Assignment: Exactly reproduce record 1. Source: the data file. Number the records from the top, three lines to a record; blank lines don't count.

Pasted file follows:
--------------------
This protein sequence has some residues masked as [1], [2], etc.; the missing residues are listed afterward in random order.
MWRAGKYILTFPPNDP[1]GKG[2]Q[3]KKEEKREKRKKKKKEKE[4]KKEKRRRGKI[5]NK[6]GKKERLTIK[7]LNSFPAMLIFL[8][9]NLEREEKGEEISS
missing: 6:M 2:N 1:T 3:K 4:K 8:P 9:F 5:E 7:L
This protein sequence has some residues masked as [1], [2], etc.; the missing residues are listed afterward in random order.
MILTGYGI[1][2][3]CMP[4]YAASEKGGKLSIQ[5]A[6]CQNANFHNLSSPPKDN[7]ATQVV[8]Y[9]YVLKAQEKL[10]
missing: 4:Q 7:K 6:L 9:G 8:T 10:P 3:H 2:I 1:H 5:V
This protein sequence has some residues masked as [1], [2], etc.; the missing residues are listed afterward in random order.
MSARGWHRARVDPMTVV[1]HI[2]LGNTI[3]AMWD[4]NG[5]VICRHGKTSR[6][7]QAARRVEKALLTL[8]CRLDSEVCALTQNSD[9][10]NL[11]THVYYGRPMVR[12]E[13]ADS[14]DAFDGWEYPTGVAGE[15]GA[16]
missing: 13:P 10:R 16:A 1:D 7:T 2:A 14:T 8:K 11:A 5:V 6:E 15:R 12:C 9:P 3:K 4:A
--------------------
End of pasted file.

This protein sequence has some residues masked as [1], [2], etc.; the missing residues are listed afterward in random order.
MWRAGKYILTFPPNDP[1]GKG[2]Q[3]KKEEKREKRKKKKKEKE[4]KKEKRRRGKI[5]NK[6]GKKERLTIK[7]LNSFPAMLIFL[8][9]NLEREEKGEEISS
missing: 6:M 2:N 1:T 3:K 4:K 8:P 9:F 5:E 7:L